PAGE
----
• The treatment liquid deposition step may be arranged either before or after the ink deposition step using an ink composition. In the present embodiment, a desirable mode is one where the ink deposition step is arranged after the treatment liquid has been deposited in the treatment liquid deposition step. More specifically, a desirable mode is one where, before depositing an ink composition onto the recording sheet 22, a treatment liquid for aggregating the pigment and/or self-dispersing polymer particles in the ink composition is deposited onto the recording sheet 22, and the ink composition is deposited to form an image so as to make contact with the treatment liquid that has been deposited on the recording sheet 22. By this means, it is possible to achieve high speed inkjet recording and an image of high density and high resolution can be obtained even if printing at high speed.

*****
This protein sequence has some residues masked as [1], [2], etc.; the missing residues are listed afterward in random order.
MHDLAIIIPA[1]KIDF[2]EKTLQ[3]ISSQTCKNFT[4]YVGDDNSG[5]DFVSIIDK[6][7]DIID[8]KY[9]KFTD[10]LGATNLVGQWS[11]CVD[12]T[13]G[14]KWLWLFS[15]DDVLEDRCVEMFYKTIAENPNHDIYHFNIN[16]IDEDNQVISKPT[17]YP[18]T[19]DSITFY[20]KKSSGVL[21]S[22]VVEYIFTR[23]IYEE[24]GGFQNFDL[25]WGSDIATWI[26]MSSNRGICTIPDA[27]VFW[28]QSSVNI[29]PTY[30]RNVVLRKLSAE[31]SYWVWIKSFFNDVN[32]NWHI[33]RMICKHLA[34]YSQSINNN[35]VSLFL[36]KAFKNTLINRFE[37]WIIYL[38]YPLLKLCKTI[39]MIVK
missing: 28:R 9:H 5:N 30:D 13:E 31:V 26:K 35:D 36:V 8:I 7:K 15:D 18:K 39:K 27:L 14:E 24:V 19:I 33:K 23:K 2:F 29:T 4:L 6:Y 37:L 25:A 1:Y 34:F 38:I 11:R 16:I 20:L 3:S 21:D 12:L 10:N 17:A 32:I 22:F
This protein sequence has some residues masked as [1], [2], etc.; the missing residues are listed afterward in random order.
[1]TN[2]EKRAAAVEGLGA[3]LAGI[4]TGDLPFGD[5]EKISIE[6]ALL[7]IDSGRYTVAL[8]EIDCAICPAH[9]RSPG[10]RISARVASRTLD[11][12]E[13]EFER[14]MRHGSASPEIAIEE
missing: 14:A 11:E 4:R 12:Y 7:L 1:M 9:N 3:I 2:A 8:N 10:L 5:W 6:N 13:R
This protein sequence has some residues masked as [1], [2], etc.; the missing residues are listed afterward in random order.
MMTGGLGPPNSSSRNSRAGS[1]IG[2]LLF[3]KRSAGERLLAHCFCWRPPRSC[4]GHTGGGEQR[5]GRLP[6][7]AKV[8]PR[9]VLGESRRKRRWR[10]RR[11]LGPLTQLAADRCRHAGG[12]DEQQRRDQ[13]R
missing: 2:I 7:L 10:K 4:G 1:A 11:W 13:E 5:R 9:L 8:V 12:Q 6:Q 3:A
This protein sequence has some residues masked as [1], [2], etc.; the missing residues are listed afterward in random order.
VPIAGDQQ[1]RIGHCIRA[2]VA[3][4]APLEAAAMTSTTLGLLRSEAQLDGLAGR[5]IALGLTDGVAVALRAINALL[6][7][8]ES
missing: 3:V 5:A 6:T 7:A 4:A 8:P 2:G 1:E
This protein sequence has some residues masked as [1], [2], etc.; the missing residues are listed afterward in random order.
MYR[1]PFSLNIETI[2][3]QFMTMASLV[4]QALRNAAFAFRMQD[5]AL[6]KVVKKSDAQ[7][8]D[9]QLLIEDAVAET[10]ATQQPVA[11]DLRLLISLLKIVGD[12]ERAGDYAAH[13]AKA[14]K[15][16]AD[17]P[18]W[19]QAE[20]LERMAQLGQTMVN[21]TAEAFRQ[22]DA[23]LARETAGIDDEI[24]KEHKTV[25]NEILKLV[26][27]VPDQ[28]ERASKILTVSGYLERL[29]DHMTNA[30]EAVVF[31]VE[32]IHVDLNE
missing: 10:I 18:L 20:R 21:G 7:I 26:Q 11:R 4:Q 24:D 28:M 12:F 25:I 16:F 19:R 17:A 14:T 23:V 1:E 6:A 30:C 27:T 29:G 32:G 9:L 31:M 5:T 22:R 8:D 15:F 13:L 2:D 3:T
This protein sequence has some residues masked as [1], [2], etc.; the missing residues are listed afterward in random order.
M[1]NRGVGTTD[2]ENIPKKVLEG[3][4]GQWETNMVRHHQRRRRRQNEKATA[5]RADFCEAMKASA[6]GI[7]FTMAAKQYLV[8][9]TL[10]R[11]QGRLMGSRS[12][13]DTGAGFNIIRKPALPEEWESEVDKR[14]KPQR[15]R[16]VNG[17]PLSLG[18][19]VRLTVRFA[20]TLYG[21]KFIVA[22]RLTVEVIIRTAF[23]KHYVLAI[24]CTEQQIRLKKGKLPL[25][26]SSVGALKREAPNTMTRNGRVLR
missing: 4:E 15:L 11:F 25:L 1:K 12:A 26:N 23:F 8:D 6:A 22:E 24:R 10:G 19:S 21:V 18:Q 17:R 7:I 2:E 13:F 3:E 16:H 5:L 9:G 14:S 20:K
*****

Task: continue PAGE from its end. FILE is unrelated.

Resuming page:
• The recording sheet 22 on which the treatment liquid has been applied is conveyed to the positions of the IR heater 58 and the hot air flow blowing nozzle 60. The IR heater 58 is controlled to a high temperature (for example, 180°C) and the hot air flow blowing nozzle 60 is composed so as to blow a hot air flow at a high temperature (for example, 70°C) onto the recording sheet 22 at a uniform flow rate (for example, 9 m3/min). By heating by means of the IR heater 58 and the hot air flow blowing nozzle 60, the water content in the solvent of the treatment liquid is evaporated off and a thin film layer of the treatment liquid is formed on the recording surface. By forming the treatment liquid as a thin layer in this way, when dots of ink formed by droplets ejected from the image formation unit 14 make contact with the recording surface of the recording sheet 22, the required dot diameter is obtained, and furthermore aggregation of the coloring material occurs due to reaction with the treatment liquid component formed in the thin layer and hence an action of fixing the coloring material to the recording surface of the recording sheet 22 can be achieved readily. The treatment liquid drum 54 may be controlled to a prescribed temperature (for example, 50°C).